Have You Lost Your Mind Yet?. Photo: SF IndieFest

I don’t remember when I first became aware of Fantastic Negrito (born Xavier Amin Dphrepaulezz), but as soon as I heard him I knew he was a special talent. The Oakland-based performer has since gone on to record five long-playing records (three of which have won Grammys) and is now the subject of a feature-length documentary, Have You Lost Your Mind Yet?, screening as part of this year’s San Francisco Documentary Film Festival. DocFest takes place online and in-person from June 1-June 11.

Directed by Yvan Iturriaga and Francisco Nuñez Capriles, Have You Lost Your Mind Yet? tells the story of Fantastic Negrito’s journey from rural Massachusetts to Oakland and details his time in Los Angeles, where he briefly flirted with major label success in the 1990’s. When things didn’t work out in the Southland, Dphrepaulezz returned to The Town, reconnected with friend and future ‘Empire’ screenwriter Malcolm Spellman, and began to craft and perfect his unique blend of Black roots music and Afro-punk.

Iturriaga and Capriles give Dphrepaulezz plenty of screen time to tell his own story — and, unsurprisingly, he’s as good a storyteller as he is a songwriter and performer. Have You Lost Your Mind Yet? is a must-see for fans: It’s a film as fantastic as the subject it celebrates.

‘Satan Wants You’

Satan Wants You. Photo: SF IndieFest

Ignited by a best-selling book entitled Michelle Remembers, a Satanic panic spread across North America during the 1980s. Co-written by Canadian doctor Lawrence Pazder and his patient Michelle Smith, the book purportedly recounted a 14-month period in Smith’s life when her mother gave her to a coven that compelled her to watch and participate in their disturbing and grisly rituals. The outstanding Satan Wants You examines the panic itself and the odd couple who spawned it.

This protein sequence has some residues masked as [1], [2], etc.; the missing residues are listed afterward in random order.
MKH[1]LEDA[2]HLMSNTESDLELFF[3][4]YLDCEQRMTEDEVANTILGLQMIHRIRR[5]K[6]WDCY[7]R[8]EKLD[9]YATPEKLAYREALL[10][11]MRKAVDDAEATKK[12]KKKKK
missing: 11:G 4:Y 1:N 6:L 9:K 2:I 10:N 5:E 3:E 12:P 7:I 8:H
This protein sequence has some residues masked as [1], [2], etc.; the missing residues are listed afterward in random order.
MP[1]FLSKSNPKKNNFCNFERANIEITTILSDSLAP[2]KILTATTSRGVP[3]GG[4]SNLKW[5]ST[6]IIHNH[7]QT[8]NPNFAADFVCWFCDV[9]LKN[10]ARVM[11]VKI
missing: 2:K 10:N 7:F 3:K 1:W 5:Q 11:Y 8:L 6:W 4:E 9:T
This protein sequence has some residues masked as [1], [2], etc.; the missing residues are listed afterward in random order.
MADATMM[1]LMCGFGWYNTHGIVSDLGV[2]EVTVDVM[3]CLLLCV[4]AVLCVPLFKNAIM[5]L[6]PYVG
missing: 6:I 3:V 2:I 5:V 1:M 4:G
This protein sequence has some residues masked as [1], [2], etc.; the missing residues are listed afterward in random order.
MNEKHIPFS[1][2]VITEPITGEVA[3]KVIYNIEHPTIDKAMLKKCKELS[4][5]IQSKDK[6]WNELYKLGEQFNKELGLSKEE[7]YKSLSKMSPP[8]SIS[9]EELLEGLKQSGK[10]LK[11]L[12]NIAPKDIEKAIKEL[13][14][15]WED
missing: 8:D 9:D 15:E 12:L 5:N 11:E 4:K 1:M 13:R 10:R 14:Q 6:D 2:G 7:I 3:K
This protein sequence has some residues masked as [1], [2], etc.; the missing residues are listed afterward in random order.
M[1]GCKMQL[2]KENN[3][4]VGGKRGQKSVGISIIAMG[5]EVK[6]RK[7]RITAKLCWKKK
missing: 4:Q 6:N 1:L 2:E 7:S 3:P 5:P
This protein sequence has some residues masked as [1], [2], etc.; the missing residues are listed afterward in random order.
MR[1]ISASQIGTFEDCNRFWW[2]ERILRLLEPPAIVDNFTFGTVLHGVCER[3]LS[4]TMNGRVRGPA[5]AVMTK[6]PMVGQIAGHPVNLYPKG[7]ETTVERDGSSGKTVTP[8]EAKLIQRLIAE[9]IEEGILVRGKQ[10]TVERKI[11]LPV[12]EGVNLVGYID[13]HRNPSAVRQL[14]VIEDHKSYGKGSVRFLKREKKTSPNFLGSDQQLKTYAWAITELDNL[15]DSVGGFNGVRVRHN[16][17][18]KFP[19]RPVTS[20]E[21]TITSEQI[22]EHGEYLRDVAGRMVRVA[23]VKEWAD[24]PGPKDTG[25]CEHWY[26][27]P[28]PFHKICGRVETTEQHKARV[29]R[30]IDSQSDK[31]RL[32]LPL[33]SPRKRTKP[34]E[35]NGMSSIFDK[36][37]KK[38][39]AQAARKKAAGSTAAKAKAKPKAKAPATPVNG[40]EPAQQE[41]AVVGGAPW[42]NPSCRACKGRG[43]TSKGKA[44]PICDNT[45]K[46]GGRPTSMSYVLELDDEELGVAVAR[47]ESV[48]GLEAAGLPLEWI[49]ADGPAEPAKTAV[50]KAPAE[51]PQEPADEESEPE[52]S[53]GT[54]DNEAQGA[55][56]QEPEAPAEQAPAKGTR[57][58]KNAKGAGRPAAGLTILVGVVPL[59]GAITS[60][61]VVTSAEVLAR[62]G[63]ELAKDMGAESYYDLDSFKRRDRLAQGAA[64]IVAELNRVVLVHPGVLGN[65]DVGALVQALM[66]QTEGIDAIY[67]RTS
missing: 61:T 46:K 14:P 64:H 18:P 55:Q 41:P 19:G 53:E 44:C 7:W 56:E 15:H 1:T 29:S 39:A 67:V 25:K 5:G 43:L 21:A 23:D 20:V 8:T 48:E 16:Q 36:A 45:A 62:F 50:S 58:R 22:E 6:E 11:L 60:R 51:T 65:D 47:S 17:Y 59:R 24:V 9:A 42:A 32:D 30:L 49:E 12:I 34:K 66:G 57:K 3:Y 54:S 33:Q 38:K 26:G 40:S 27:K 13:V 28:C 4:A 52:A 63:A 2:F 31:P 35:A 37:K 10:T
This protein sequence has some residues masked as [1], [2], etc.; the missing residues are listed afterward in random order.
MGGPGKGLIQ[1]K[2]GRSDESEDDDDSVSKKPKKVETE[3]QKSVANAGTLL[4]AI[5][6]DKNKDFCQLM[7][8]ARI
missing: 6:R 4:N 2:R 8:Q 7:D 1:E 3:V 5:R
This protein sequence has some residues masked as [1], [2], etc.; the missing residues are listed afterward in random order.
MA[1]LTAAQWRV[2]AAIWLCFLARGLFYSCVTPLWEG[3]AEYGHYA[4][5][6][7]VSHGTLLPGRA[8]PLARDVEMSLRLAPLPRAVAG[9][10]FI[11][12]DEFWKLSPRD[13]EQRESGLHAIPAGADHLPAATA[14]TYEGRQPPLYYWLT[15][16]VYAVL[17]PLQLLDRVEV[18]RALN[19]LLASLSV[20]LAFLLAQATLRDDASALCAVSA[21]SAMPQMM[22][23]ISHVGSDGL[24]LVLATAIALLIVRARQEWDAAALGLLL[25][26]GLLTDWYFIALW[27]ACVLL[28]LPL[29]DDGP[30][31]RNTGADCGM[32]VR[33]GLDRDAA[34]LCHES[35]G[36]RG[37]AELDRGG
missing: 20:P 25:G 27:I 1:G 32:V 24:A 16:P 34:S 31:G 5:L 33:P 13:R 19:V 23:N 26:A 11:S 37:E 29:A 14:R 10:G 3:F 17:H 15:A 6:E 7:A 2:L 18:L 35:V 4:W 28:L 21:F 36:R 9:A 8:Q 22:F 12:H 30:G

Featuring footage from ‘80s talk shows hosted by Geraldo Rivera, Sally Jesse Raphael, and others who helped fuel the fire, Satan Wants You draws a straight line from the 1980s (when innocent people were tried, and sometimes jailed, based on the testimony of highly suggestible toddlers) to the present day, where similar (and equally absurd) panics such as Pizzagate and QAnon have won the allegiance of many Americans. It’s a worrisome acknowledgment of the power of extraordinary popular delusions and the madness of crowds.

‘Join Or Die’

Join Or Die. Photo: SF IndieFest

Join or Die makes the case that the fate of America rests on a rebirth of civic engagement, whether through bowling teams or organizations such as the Odd Fellows and Kiwanis. Taking its cues from the theories of social scientist Robert D. Putnam (whose book Bowling Alone detailed his thesis of social capital), the film makes a reasonable case that an engaged society provides the soil in which democracy thrives. I might be more convinced if directors Rebecca and Pete Davis hadn’t relied so much on Beltway creatures like David Brooks and Pete Buttigieg to help make their point — and I doubt bowling is likely to make a comeback — but Join or Die provides valuable food for thought.

Also worth your while: Motel Drive, an examination of life on Fresno’s rundown motel row; Song of the Cicada, about a dedicated and eccentric Galveston, Texas, mortician; and We R Here, a brutally honest look at homelessness in the East Bay as filmed by unhoused locals.

Freelancer John Seal is Berkeleyside’s film critic. A movie connoisseur with a penchant for natty hats who lives in Oakland, John writes a weekly film recommendation column at Box Office Prophets, as...